What happened while I was gone? I’ve been gone for the past couple of weeks on a cruise ship in the Mediterranean. We saw the sites, relaxed and had a great time.
Because we were in the middle of the Mediterranean on our ship (see below), we got little or no news of what was going on back in the United States. The only connection we really had to home was CNN International on the in-stateroom TVs. One night while flipping through the channels I saw on CNN that there was an economic meltdown happening back in the states that was affecting markets across the globe.
Wow, I leave for a couple of weeks and the markets go south!
Why Did The Markets Crash?
From what I understand all of this is still related to the whole sub-prime mortgage mess that we’ve been talking about all year. Too many people got involved in capitalizing on the hot sub prime lending market, and when the real estate bubble burst, all of these current problems started happening. Companies that gave out the loans are having problems. Companies insuring those companies giving out loans are having problems. The snowball of bankruptcies, rescues and bailouts had begun.
One article I read on Bloomberg.com described the crisis this way:
The economic history books will describe this episode in simple and understandable terms: Fannie Mae and Freddie Mac exploded, and many bystanders were injured in the blast, some fatally.
Fannie and Freddie did this by becoming a key enabler of the mortgage crisis. They fueled Wall Street’s efforts to securitize subprime loans by becoming the primary customer of all AAA-rated subprime-mortgage pools. In addition, they held an enormous portfolio of mortgages themselves.
In the times that Fannie and Freddie couldn’t make the market, they became the market. Over the years, it added up to an enormous obligation. As of last June, Fannie alone owned or guaranteed more than $388 billion in high-risk mortgage investments. Their large presence created an environment within which even mortgage-backed securities assembled by others could find a ready home.
The problem was that the trillions of dollars in play were only low-risk investments if real estate prices continued to rise. Once they began to fall, the entire house of cards came down with them.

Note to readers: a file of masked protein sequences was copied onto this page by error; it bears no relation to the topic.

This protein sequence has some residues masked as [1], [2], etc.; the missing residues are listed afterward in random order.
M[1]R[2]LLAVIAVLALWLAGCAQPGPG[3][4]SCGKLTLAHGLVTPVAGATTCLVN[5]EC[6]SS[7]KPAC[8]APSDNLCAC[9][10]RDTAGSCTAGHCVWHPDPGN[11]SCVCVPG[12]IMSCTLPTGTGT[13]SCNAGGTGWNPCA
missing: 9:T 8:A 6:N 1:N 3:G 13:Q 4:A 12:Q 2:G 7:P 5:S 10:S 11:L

Another article talks about the current failure in depth, and describes the episode like this:
Fannie and Freddie were weakly supervised and strayed from the core mission. They began using their subsidized financing to buy mortgage-backed securities which were backed by pools of mortgages that did not meet their usual standards. Over the last year, it became clear that their thin capital was not enough to cover the losses on these subprime mortgages. The massive amount of diffusely held debt would have caused collapses everywhere if it was defaulted upon; so the Treasury announced that it would explicitly guarantee the debt.
But once the debt was guaranteed to be secure (and the government would wipe out shareholders if it carried through with the guarantee), no self-interested investor was willing to supply more equity to help buffer the losses. Hence, the Treasury ended up taking them over.
The other assortment of bank and insurance company problems that have been happening are happening mostly as a direct result of their involvement in the sub-prime lending mess – either directly or indirectly.
Government Bailouts On The Way?
Now the government is looking to do a bailout of the banks that hold highly depreciated assets because of the sub-prime mess. The bailout could be in excess of $700 billion dollars.
The question is, first of all, is a bailout of these companies even a good idea? Should we reward Wall Street when they make bad decisions like they have in this case? Or is the risk to the economy of these banks failing so great that something MUST be done?
Also, How much should the government pay for these depreciated assets that they’d be buying?
What’s your opinion on the current crisis, and a possible bailout? Is it necessary, or should we let companies that make bad business decisions fail?